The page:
Operation Allied Force: Lessons for Future Coalition Operations

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Operation Allied Force

Lessons for Future Coalition Operations

On March 24, 1999, NATO initiated Operation Allied Force as a means to compel Slobodan Milosevic to cease ethnic cleansing in Kosovo and to pull Serbian forces out of the disputed province. Although initially expected to last a few days, the operation did not conclude until June 10, 1999--78 days later--when Milosevic agreed to NATO's terms. Operation Allied Force marked a watershed in the Alliance's history and a significant departure from NATO's exclusive Cold-War focus on the defense of its members' borders. As demonstrated in the Kosovo campaign, the Alliance's new missions can involve crisis response and crisis management throughout Europe, including countries outside the NATO treaty area. In Operation Allied Force, the Alliance showed itself capable of acting when challenged even in circumstances where the territorial integrity and sovereignty of NATO's members was not directly affected.

But what lessons can Operation Allied Force offer to the United States and Europe in preparing for future coalition operations? This question is the focus of a new RAND study, European Contributions to Operation Allied Force: Implications for Transatlantic Cooperation . The research team, led by John E. Peters, found that, despite the success of the campaign, the experience of Operation Allied Force reemphasized the growing gap in military capabilities between the United States and Europe. The campaign displayed the difficulty of establishing and maintaining consensus in coalition warfare in which intra-Alliance political consultations are essential to produce any military action. It also highlighted differences in the perspectives of the United States and the European countries regarding such issues as the appropriate use of force and the legal basis for coalition operations.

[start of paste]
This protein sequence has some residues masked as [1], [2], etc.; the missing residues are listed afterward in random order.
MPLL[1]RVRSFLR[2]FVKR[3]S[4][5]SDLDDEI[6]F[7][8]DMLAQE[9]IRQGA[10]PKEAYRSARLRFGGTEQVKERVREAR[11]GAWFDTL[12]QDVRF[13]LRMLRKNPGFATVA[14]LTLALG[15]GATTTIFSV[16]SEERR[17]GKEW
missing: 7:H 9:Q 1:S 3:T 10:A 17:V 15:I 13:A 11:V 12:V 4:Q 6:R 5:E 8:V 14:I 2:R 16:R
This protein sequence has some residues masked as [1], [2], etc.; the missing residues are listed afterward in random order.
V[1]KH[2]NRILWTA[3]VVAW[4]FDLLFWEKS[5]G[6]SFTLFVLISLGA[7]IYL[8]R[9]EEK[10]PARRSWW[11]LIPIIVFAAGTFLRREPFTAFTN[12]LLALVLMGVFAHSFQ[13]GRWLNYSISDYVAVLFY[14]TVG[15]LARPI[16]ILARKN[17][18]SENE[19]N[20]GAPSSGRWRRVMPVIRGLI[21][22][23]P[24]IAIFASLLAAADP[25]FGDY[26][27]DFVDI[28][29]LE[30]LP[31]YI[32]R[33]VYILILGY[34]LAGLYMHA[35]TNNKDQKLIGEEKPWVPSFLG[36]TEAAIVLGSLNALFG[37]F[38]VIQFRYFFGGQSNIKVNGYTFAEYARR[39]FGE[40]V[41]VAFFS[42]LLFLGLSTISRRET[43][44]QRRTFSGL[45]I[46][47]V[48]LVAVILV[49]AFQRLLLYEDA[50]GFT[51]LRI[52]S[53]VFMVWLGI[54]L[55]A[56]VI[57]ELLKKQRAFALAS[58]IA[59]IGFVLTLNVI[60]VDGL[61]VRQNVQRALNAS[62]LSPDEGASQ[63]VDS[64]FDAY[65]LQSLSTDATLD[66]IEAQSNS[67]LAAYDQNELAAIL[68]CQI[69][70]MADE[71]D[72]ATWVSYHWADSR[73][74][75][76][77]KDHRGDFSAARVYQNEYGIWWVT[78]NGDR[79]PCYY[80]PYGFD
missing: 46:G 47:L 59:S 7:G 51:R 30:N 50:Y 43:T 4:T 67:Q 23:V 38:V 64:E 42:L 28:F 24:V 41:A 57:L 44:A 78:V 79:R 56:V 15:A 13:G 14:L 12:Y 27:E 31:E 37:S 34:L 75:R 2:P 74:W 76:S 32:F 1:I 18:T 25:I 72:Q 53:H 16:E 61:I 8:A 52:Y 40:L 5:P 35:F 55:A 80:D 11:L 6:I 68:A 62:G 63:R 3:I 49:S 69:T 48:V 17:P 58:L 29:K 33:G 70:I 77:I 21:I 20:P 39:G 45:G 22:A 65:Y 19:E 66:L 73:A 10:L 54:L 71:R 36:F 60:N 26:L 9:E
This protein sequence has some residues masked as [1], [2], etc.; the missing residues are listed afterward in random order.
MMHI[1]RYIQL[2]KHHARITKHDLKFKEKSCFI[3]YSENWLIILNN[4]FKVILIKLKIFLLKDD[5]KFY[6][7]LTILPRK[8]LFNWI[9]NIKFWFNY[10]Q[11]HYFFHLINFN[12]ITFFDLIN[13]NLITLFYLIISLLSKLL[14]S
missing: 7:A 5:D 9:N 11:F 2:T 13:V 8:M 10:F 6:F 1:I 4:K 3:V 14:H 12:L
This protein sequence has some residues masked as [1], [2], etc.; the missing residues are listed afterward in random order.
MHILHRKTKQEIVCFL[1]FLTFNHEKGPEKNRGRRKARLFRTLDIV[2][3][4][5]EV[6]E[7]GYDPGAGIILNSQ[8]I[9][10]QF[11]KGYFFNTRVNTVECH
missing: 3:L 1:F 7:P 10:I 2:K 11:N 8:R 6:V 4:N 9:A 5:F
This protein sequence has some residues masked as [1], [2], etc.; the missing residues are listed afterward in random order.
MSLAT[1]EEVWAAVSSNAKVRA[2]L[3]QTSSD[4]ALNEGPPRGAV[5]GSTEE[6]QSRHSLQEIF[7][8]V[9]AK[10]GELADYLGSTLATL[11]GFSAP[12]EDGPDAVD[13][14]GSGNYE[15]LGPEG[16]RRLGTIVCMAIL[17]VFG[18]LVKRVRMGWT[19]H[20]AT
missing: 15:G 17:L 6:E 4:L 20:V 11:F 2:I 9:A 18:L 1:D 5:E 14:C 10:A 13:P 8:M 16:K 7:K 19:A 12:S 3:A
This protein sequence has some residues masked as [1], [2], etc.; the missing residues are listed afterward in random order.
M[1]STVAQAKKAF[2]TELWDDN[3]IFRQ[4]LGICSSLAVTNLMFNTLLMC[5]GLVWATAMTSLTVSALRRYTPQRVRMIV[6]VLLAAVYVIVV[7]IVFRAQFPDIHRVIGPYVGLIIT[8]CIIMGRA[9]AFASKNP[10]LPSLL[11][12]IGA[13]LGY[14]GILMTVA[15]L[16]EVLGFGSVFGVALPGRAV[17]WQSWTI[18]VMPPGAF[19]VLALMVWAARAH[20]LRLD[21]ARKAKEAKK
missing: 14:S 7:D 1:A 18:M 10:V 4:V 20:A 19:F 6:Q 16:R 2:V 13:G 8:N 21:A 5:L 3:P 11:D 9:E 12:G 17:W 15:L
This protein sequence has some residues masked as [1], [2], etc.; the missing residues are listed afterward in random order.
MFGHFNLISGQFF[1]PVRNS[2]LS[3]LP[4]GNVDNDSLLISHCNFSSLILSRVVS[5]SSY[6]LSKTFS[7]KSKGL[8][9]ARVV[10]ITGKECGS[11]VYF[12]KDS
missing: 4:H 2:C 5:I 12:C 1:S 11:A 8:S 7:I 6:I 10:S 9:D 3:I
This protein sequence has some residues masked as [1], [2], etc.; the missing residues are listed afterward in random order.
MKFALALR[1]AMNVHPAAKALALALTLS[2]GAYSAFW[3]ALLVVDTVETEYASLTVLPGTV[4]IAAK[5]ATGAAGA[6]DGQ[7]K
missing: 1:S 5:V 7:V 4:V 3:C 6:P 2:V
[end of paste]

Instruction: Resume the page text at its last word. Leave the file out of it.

The RAND study concluded that the United States should expect to continue to play the major role in future coalition operations. However, the Europeans should anticipate continuing pressure from the United States to improve their defense capabilities in the near term, particularly in the areas of deployability and sustainability. NATO's training exercises provide an opportunity for Alliance members and potential members to practice the skills needed for coalition warfare, including the consultations and deliberations required for consensus.

LESSONS OF OPERATION ALLIED FORCE

Operation Allied Force was officially supported by all 19 members of NATO. Thirteen countries contributed military aircraft to the operation, with France making the greatest contributions among the European countries in terms of deployed aircraft assets. According to the researchers, several key lessons emerged from NATO's 78-day operation in Kosovo:

Although Alliance and U.S. media news releases during the operation recognized the contributions of all participating air forces, the United States was responsible for a disproportionately large share of the effort. The Europeans certainly made some important contributions to combat operations. Germany and Italy played an important role in the campaign to suppress enemy air defenses, while the British and French joined the United States in delivering precision-guided munitions. However, the allies generally lacked the level of precision and all-weather capabilities that would allow them to carry out their missions by day and night while ensuring minimum civilian damage. The United States provided 700 of the 1055 aircraft deployed in the allied effort and flew by far the greatest number of sorties. The Europeans also lacked capabilities to deploy personnel and equipment to the field of operations and to sustain them as long as necessary. The United States provided more than 90 percent of aerial refueling aircraft, the bulk of airlift capabilities, and all tactical jamming capabilities.

Intra-Alliance politics made Operation Allied Force possible but also resulted in political and operational constraints that imposed limitations on warfare. The conditions of coalition warfare produced a relatively slow, deliberate air campaign, in contrast to the U.S. preference for high-tempo, continuous operations and overwhelming levels of force. The slower style of campaign was necessary to accommodate the consultative and deliberative functions of the coalition and to secure domestic and international popular support for the operation. Public support depended in large part on assurances that the risk of civilian casualties and damage was low. To minimize this risk, the Alliance limited the size, pace, targets, and amount of force used in the campaign.